Flogging a sick horse
What would you do if you had a big event coming up and your horse fell ill? Imagine that he needed medication to deal with a respiratory issue but the drug was on the doping list, so you were forced to choose between the medals and the meds? Hopefully, most people would choose to leave the horse at home, continue the treatment and get him sorted out. Then there are those who would just keep using the drug, go to the event and hope they didn't get caught. And then there are those - it seems - who discontinue the treatment and just ride their sick horse at the European Championships with all the symptoms hanging out.
We took a trip to Herning this week to see what was going on at the ECCO FEI European Championships.
As usual, we thought Andreas Helgstrand's riding in the warm up seemed at odds with the FEI's mission statement: To promote "humane and sportsmanlike international competition in the traditional equestrian disciplines."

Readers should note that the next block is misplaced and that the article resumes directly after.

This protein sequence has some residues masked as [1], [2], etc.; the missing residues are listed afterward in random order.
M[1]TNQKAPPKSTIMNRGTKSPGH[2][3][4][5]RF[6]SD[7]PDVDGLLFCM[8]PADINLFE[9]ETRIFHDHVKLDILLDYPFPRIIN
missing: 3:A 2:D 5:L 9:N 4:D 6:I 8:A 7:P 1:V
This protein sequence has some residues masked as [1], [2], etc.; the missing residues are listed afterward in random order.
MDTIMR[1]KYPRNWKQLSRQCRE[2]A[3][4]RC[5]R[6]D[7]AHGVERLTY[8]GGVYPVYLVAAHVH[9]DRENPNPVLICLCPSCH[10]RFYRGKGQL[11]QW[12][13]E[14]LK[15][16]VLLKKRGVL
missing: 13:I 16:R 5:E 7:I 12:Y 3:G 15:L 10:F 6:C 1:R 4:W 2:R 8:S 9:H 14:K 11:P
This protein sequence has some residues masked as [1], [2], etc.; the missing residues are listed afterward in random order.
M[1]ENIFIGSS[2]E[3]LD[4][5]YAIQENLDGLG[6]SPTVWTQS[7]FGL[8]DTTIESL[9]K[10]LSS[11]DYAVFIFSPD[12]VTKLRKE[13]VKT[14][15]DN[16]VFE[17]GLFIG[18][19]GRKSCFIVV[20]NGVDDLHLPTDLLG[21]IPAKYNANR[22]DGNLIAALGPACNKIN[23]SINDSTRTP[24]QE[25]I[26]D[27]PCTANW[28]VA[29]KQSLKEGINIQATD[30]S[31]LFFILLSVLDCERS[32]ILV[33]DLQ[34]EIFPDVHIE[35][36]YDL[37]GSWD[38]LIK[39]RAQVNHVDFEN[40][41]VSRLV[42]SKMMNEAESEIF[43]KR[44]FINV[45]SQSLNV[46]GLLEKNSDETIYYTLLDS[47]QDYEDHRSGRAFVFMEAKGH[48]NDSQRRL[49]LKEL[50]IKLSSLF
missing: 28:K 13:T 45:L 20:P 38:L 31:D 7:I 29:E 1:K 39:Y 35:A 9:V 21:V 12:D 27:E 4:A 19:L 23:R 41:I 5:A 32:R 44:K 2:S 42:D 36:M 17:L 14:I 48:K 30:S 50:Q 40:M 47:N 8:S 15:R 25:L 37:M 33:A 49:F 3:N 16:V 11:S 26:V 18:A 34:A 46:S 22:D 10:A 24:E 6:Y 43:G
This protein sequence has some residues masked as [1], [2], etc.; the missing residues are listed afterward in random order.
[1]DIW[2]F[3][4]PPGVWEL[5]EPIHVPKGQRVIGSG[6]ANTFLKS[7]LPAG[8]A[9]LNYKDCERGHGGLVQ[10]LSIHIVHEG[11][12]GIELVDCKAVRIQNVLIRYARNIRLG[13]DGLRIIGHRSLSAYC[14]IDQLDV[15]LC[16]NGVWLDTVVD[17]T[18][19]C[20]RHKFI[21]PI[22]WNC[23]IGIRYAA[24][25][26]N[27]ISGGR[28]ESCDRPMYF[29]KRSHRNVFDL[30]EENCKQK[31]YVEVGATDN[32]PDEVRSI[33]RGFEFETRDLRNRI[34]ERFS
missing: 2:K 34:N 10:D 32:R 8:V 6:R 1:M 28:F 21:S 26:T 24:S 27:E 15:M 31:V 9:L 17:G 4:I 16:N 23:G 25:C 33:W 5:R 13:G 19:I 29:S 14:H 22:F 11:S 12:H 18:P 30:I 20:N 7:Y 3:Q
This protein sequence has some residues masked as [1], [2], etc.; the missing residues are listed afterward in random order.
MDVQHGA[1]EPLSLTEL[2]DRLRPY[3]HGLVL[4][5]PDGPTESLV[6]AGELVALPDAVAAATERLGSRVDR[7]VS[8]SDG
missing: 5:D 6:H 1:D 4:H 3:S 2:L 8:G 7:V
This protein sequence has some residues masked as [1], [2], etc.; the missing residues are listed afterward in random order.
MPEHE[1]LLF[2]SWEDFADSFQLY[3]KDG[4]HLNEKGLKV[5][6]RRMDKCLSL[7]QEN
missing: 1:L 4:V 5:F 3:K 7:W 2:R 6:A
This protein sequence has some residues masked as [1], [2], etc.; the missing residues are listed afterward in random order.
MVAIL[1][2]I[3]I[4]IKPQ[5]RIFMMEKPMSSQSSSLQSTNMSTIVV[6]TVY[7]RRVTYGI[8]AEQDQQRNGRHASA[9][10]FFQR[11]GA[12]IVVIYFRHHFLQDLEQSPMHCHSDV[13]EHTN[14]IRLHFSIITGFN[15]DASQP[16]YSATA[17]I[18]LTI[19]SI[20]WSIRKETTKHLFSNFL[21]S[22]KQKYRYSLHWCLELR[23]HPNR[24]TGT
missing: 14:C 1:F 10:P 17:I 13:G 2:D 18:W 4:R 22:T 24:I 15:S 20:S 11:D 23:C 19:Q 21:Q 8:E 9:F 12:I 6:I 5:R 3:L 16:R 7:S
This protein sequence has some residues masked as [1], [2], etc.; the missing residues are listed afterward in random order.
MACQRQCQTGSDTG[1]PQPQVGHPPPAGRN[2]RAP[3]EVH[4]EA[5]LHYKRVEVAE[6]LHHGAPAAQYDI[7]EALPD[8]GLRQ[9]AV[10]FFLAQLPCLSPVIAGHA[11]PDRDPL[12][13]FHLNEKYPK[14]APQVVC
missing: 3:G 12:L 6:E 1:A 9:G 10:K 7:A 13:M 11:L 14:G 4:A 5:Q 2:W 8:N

We took some pictures and also some video, just in case anybody accused us of manipulating with moments in time.
Then we went on to film a bunch of other riders, but we can tell you about that later. Because what we didn't know when we were watching Andreas Helgstrand warm up Akeem Foldager, was that the horse was actually ill. Struggling with mysterious respiratory problems. It was only when we got home that we heard on the news how Andreas Helgstrand blamed his failure to qualify for Sunday's finals on his horse being ill.
"My own performance was what it was, but the horse did not feel okay. It was blowing an awful lot. We have struggled quite a bit before the championships to find out what was wrong with it and we have found out it's a bit allergic" said Andreas Helgstrand to Danish broadcaster Danmarks Radio.
He did mention that they had tried to treat Akeem for the illness which makes the horse oxygen deprived during exercise: "We tried to give it some medicine through an inhaler to see if it helped. But the problem before this show is that you can't medicate the horse because of doping rules. That's no excuse but with the weather being warmer and all, the horse just felt deflated."
So Akeem felt deflated on Friday. It was through no fault of Andreas Helgstrand that the pair won't get to shine today, he stated: